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MANAGING YOUR MONEY

Student Checking Account Tips

Your checking account is the hub of your financial life. If you take good care of it, you’ll avoid mistakes that could cost you a bundle.

Wise Things to Do with Your Checking Account

  • Always know your balance. Review your checking account balance regularly using your bank’s ATM, website or mobile app. Set up automatic text messages or email alerts to inform you if your balance drops below a certain level. Know that your Available Balance does not reflect pending checks written, scheduled bill payments, or check card purchases that the merchant has not processed. Always keep track to understand what your true balance is.
  • Double-check all transactions. Make a point of reviewing your transactions online every few days, including deposits, ATM withdrawals, recurring payments and check card transactions. If you notice a questionable check or charge amount, contact your bank to resolve the issue as soon as possible.
  • Keep track of paper checks you write or electronic payments you have scheduled. Checks don’t always get deposited right away, so keep a mental, written or online record of any checks that haven’t cleared or scheduled payments that haven’t completed. And until it shows up as “paid” on your transaction history, don’t forget to subtract these outstanding checks or payments from the Available Balance you see online.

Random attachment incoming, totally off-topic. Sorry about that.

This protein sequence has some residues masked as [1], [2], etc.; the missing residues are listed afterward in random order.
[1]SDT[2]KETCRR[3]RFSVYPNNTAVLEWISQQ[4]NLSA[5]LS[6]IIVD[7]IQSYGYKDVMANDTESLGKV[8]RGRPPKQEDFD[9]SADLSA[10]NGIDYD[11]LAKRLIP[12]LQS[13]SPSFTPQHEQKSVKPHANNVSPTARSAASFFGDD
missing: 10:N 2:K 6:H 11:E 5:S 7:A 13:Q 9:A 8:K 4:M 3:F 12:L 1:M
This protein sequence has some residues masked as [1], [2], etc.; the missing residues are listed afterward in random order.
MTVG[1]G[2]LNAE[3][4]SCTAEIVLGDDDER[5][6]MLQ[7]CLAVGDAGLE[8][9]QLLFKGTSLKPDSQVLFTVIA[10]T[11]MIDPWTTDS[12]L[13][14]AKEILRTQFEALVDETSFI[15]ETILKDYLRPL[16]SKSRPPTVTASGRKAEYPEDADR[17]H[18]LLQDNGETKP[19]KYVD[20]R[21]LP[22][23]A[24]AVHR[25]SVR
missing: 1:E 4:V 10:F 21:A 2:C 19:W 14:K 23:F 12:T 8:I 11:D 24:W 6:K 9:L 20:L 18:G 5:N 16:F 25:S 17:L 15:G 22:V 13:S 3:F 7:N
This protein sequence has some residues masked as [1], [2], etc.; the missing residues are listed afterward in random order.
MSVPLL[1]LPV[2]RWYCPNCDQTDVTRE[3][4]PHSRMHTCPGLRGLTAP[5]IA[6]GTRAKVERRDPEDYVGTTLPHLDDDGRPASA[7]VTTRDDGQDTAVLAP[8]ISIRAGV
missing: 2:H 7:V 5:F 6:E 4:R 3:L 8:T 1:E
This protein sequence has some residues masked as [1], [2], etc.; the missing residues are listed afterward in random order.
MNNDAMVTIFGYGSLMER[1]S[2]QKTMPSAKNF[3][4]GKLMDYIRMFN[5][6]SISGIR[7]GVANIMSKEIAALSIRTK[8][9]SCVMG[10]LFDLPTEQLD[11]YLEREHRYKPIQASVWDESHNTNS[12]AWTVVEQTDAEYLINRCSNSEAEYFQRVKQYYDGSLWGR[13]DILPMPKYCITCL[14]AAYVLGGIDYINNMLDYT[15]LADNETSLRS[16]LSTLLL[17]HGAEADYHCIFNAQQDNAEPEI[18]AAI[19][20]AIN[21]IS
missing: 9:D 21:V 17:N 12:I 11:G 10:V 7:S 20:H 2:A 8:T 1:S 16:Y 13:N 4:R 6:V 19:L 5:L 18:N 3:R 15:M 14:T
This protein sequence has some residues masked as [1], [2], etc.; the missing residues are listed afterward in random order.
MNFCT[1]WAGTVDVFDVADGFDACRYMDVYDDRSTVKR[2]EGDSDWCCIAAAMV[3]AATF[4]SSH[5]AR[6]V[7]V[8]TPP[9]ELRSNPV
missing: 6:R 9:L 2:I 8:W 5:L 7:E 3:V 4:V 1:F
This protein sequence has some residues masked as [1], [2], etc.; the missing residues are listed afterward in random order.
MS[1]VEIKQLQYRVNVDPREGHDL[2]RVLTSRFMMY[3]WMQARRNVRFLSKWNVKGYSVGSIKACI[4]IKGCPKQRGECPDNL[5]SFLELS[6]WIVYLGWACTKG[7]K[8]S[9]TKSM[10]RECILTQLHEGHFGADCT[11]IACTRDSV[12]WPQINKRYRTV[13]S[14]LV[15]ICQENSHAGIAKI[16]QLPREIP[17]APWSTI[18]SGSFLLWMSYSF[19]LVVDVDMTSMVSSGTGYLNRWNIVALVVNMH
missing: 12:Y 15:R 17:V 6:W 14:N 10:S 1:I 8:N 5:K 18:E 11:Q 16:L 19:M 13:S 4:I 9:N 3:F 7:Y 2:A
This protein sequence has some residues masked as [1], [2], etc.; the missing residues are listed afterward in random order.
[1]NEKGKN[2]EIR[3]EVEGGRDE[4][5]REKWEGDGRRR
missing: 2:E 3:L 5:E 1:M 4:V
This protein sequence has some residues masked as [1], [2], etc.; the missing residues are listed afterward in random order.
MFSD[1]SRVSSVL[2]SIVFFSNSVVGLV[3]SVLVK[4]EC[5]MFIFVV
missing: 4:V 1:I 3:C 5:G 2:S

• Keep your PIN to yourself. The numbers and passwords you use to withdraw cash and make purchases are yours and yours alone. Revealing them to others is like handing over the controls to your checking account.

Unwise Things to Do with Your Checking Account

  • Don’t spend more than you have – ever. If you spend more money than you have in your account, your check card transactions may be declined; your check may be returned; and, you may be charged an overdraft or insufficient funds fee. A “bad check” is a check drawn on an account with insufficient funds to honor the check. Anyone who attempts to deposit a bad check from you – a landlord, for example – may also charge you a ‘returned-check’ fee in addition to the fee(s) your bank charges you. In short, spending more than you have is expensive, so if you find yourself in a hole…Stop digging!
  • Don’t write a check with a future date. This is called “post-dating,” and contrary to what some believe, the person you hand that check to can deposit it anytime, which could result in overdraft fees or other charges if you don’t have adequate funds in your account.
  • Don’t endorse a check until you’re ready to deposit it. When you deposit a check – at a bank branch or ATM or by remote deposit – you need to “endorse” the check by signing your name on the back. Never endorse a check until the moment of deposit. That way if it’s lost or stolen, no one else can cash it.

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